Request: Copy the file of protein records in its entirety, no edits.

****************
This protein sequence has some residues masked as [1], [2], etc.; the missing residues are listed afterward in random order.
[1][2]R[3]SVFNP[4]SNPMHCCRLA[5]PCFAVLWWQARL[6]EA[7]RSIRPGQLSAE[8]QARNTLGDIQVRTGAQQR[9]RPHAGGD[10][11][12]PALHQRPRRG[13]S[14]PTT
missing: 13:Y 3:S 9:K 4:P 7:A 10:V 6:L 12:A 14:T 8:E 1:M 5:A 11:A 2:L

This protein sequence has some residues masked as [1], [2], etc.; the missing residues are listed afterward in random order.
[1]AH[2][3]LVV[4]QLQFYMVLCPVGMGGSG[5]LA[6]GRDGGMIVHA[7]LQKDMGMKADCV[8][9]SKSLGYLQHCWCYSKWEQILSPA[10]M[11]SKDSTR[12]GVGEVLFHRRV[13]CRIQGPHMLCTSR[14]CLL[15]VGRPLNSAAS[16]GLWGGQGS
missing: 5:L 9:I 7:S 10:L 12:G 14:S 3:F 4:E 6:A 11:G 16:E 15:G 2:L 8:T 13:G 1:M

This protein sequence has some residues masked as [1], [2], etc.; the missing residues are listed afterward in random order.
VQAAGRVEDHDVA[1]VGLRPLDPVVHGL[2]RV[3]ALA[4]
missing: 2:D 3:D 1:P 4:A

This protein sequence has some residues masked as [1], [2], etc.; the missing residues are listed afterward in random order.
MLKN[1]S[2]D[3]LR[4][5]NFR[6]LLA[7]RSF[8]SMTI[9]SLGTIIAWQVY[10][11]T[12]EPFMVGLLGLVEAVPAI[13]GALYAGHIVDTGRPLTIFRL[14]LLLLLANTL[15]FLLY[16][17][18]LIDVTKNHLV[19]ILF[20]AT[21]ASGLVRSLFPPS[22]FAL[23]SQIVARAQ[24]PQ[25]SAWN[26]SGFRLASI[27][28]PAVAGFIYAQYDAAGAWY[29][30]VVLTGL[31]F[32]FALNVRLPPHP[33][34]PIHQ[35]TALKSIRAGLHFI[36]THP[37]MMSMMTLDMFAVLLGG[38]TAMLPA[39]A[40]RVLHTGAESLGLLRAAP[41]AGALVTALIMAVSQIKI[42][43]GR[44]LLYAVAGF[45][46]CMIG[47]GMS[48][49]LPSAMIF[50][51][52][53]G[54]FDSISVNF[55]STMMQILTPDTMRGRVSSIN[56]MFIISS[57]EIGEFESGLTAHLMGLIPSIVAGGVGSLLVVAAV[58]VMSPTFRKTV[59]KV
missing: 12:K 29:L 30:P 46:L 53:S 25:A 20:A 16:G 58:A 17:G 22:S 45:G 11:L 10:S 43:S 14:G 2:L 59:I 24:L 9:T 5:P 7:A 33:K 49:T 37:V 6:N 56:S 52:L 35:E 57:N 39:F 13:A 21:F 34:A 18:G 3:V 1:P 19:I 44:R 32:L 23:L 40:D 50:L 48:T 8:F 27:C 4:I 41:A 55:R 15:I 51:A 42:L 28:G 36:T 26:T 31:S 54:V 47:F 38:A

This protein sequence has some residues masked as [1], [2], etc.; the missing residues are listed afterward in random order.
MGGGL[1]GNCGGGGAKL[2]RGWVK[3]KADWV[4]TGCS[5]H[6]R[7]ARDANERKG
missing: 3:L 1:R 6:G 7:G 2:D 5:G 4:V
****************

This protein sequence has some residues masked as [1], [2], etc.; the missing residues are listed afterward in random order.
[1][2]R[3]SVFNP[4]SNPMHCCRLA[5]PCFAVLWWQARL[6]EA[7]RSIRPGQLSAE[8]QARNTLGDIQVRTGAQQR[9]RPHAGGD[10][11][12]PALHQRPRRG[13]S[14]PTT
missing: 13:Y 3:S 9:K 4:P 7:A 10:V 6:L 12:A 14:T 8:E 1:M 5:A 11:A 2:L

This protein sequence has some residues masked as [1], [2], etc.; the missing residues are listed afterward in random order.
[1]AH[2][3]LVV[4]QLQFYMVLCPVGMGGSG[5]LA[6]GRDGGMIVHA[7]LQKDMGMKADCV[8][9]SKSLGYLQHCWCYSKWEQILSPA[10]M[11]SKDSTR[12]GVGEVLFHRRV[13]CRIQGPHMLCTSR[14]CLL[15]VGRPLNSAAS[16]GLWGGQGS
missing: 5:L 9:I 7:S 10:L 12:G 14:S 3:F 4:E 6:A 11:G 16:E 15:G 2:L 8:T 13:G 1:M

This protein sequence has some residues masked as [1], [2], etc.; the missing residues are listed afterward in random order.
VQAAGRVEDHDVA[1]VGLRPLDPVVHGL[2]RV[3]ALA[4]
missing: 2:D 3:D 1:P 4:A

This protein sequence has some residues masked as [1], [2], etc.; the missing residues are listed afterward in random order.
MLKN[1]S[2]D[3]LR[4][5]NFR[6]LLA[7]RSF[8]SMTI[9]SLGTIIAWQVY[10][11]T[12]EPFMVGLLGLVEAVPAI[13]GALYAGHIVDTGRPLTIFRL[14]LLLLLANTL[15]FLLY[16][17][18]LIDVTKNHLV[19]ILF[20]AT[21]ASGLVRSLFPPS[22]FAL[23]SQIVARAQ[24]PQ[25]SAWN[26]SGFRLASI[27][28]PAVAGFIYAQYDAAGAWY[29][30]VVLTGL[31]F[32]FALNVRLPPHP[33][34]PIHQ[35]TALKSIRAGLHFI[36]THP[37]MMSMMTLDMFAVLLGG[38]TAMLPA[39]A[40]RVLHTGAESLGLLRAAP[41]AGALVTALIMAVSQIKI[42][43]GR[44]LLYAVAGF[45][46]CMIG[47]GMS[48][49]LPSAMIF[50][51][52][53]G[54]FDSISVNF[55]STMMQILTPDTMRGRVSSIN[56]MFIISS[57]EIGEFESGLTAHLMGLIPSIVAGGVGSLLVVAAV[58]VMSPTFRKTV[59]KV
missing: 12:K 29:L 30:P 46:L 53:S 25:A 20:A 16:G 58:A 17:G 22:S 45:G 11:L 10:S 43:S 14:G 2:L 59:I 24:L 9:T 5:P 7:A 33:K 49:T 37:V 6:N 56:S 52:L 35:E 57:N 39:F 13:A 21:F 34:A 18:G 3:V 1:P 19:I 44:R 32:L 23:L 40:D 50:L 48:T 8:F 27:C 4:I 41:A 55:R 15:I 51:A 42:L 28:G 36:T 26:T 31:S 54:V 47:F 38:A

This protein sequence has some residues masked as [1], [2], etc.; the missing residues are listed afterward in random order.
MGGGL[1]GNCGGGGAKL[2]RGWVK[3]KADWV[4]TGCS[5]H[6]R[7]ARDANERKG
missing: 3:L 1:R 6:G 7:G 2:D 5:G 4:V